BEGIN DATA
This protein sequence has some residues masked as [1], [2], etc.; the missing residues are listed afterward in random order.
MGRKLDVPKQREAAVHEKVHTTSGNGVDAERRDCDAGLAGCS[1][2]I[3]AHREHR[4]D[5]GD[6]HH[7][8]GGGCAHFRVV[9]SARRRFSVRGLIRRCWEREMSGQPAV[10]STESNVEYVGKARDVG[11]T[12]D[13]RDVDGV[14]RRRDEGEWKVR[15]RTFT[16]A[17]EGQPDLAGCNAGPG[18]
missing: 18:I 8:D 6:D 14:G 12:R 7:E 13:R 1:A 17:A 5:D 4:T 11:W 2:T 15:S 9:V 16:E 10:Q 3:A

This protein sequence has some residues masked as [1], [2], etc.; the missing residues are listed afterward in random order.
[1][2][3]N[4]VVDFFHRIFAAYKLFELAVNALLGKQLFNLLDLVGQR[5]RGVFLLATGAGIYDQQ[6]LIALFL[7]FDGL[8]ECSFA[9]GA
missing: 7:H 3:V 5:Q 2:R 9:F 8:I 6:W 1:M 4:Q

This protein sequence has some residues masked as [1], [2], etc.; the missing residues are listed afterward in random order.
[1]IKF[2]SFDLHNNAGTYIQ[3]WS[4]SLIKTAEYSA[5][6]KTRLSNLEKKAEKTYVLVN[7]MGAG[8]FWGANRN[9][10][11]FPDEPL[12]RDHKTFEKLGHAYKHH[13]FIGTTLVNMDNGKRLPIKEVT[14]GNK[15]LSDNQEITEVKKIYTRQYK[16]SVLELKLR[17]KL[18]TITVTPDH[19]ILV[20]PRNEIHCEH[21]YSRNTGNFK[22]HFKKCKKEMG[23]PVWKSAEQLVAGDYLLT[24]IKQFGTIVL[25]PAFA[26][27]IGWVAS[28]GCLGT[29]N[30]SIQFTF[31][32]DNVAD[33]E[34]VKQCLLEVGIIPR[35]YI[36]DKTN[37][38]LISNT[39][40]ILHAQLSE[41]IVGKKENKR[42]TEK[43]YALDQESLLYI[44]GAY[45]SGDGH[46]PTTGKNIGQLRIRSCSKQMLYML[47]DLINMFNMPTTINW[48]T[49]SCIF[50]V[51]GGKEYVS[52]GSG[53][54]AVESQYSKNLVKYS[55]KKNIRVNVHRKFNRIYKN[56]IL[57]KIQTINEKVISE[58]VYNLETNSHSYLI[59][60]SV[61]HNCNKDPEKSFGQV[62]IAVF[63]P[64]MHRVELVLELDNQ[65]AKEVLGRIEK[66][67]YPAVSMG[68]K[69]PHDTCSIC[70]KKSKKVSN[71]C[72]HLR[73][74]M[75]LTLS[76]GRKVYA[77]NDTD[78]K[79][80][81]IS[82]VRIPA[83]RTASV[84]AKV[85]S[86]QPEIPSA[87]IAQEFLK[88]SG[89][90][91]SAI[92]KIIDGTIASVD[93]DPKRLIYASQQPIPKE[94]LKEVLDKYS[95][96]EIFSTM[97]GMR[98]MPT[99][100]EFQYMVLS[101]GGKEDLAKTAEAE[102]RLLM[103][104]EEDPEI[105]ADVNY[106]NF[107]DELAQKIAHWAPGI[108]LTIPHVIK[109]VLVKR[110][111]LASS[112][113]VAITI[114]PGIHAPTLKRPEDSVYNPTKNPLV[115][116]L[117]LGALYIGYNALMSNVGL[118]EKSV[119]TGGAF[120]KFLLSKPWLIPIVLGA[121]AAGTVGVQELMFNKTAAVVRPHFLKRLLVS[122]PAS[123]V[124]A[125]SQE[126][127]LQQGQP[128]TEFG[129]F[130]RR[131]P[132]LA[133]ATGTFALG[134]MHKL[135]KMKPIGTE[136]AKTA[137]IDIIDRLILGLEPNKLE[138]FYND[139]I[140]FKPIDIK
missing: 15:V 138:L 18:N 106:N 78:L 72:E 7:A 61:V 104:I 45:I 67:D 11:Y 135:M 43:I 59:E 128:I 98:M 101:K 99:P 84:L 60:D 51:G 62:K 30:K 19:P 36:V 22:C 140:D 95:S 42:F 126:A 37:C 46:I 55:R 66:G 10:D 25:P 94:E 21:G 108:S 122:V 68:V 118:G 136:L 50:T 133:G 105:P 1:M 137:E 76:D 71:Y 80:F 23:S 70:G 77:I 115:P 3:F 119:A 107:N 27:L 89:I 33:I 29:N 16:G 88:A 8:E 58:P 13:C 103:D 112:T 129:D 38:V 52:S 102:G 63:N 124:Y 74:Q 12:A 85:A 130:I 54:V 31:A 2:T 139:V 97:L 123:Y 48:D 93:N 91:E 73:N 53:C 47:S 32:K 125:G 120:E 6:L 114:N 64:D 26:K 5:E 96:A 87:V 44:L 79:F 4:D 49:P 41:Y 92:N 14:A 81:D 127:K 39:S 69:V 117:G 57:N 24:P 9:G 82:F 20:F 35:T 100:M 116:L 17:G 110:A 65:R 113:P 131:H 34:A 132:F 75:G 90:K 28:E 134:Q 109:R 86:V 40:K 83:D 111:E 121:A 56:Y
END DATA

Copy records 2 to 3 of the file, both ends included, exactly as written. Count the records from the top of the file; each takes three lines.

This protein sequence has some residues masked as [1], [2], etc.; the missing residues are listed afterward in random order.
[1][2][3]N[4]VVDFFHRIFAAYKLFELAVNALLGKQLFNLLDLVGQR[5]RGVFLLATGAGIYDQQ[6]LIALFL[7]FDGL[8]ECSFA[9]GA
missing: 7:H 3:V 5:Q 2:R 9:F 8:I 6:W 1:M 4:Q

This protein sequence has some residues masked as [1], [2], etc.; the missing residues are listed afterward in random order.
[1]IKF[2]SFDLHNNAGTYIQ[3]WS[4]SLIKTAEYSA[5][6]KTRLSNLEKKAEKTYVLVN[7]MGAG[8]FWGANRN[9][10][11]FPDEPL[12]RDHKTFEKLGHAYKHH[13]FIGTTLVNMDNGKRLPIKEVT[14]GNK[15]LSDNQEITEVKKIYTRQYK[16]SVLELKLR[17]KL[18]TITVTPDH[19]ILV[20]PRNEIHCEH[21]YSRNTGNFK[22]HFKKCKKEMG[23]PVWKSAEQLVAGDYLLT[24]IKQFGTIVL[25]PAFA[26][27]IGWVAS[28]GCLGT[29]N[30]SIQFTF[31][32]DNVAD[33]E[34]VKQCLLEVGIIPR[35]YI[36]DKTN[37][38]LISNT[39][40]ILHAQLSE[41]IVGKKENKR[42]TEK[43]YALDQESLLYI[44]GAY[45]SGDGH[46]PTTGKNIGQLRIRSCSKQMLYML[47]DLINMFNMPTTINW[48]T[49]SCIF[50]V[51]GGKEYVS[52]GSG[53][54]AVESQYSKNLVKYS[55]KKNIRVNVHRKFNRIYKN[56]IL[57]KIQTINEKVISE[58]VYNLETNSHSYLI[59][60]SV[61]HNCNKDPEKSFGQV[62]IAVF[63]P[64]MHRVELVLELDNQ[65]AKEVLGRIEK[66][67]YPAVSMG[68]K[69]PHDTCSIC[70]KKSKKVSN[71]C[72]HLR[73][74]M[75]LTLS[76]GRKVYA[77]NDTD[78]K[79][80][81]IS[82]VRIPA[83]RTASV[84]AKV[85]S[86]QPEIPSA[87]IAQEFLK[88]SG[89][90][91]SAI[92]KIIDGTIASVD[93]DPKRLIYASQQPIPKE[94]LKEVLDKYS[95][96]EIFSTM[97]GMR[98]MPT[99][100]EFQYMVLS[101]GGKEDLAKTAEAE[102]RLLM[103][104]EEDPEI[105]ADVNY[106]NF[107]DELAQKIAHWAPGI[108]LTIPHVIK[109]VLVKR[110][111]LASS[112][113]VAITI[114]PGIHAPTLKRPEDSVYNPTKNPLV[115][116]L[117]LGALYIGYNALMSNVGL[118]EKSV[119]TGGAF[120]KFLLSKPWLIPIVLGA[121]AAGTVGVQELMFNKTAAVVRPHFLKRLLVS[122]PAS[123]V[124]A[125]SQE[126][127]LQQGQP[128]TEFG[129]F[130]RR[131]P[132]LA[133]ATGTFALG[134]MHKL[135]KMKPIGTE[136]AKTA[137]IDIIDRLILGLEPNKLE[138]FYND[139]I[140]FKPIDIK
missing: 15:V 138:L 18:N 106:N 78:L 72:E 7:A 61:V 104:I 45:I 67:D 11:Y 135:M 43:I 59:E 128:I 98:M 101:K 99:P 84:L 60:D 51:G 62:K 30:K 19:P 36:V 22:C 140:D 95:S 42:F 126:A 37:C 46:I 55:R 66:G 10:D 25:P 94:E 21:G 108:S 122:V 68:V 118:G 136:L 50:T 133:G 105:P 1:M 137:E 76:D 71:Y 80:F 23:S 70:G 77:I 115:P 3:F 119:A 107:N 27:L 89:I 33:I 29:N 16:G 88:A 8:E 58:P 13:C 103:D 112:T 129:D 38:V 52:S 102:G 63:N 124:Y 74:Q 12:A 85:A 130:I 54:V 31:A 2:T 139:V 97:L 123:Y 48:D 93:N 91:E 73:N 53:C 47:S 32:K 125:G 120:E 6:L 114:N 64:D 26:K 5:E 96:A 87:V 44:L 79:F 4:D 49:P 41:Y 92:N 14:A 81:D 127:K 39:S 69:V 117:G 57:N 24:P 9:G 82:F 20:F 35:T 100:M 116:L 17:G 110:A 65:R 113:P 131:H 34:A 132:F 75:G 90:K 28:E 134:Q 109:R 86:V 40:K 83:D 111:E 121:A 56:Y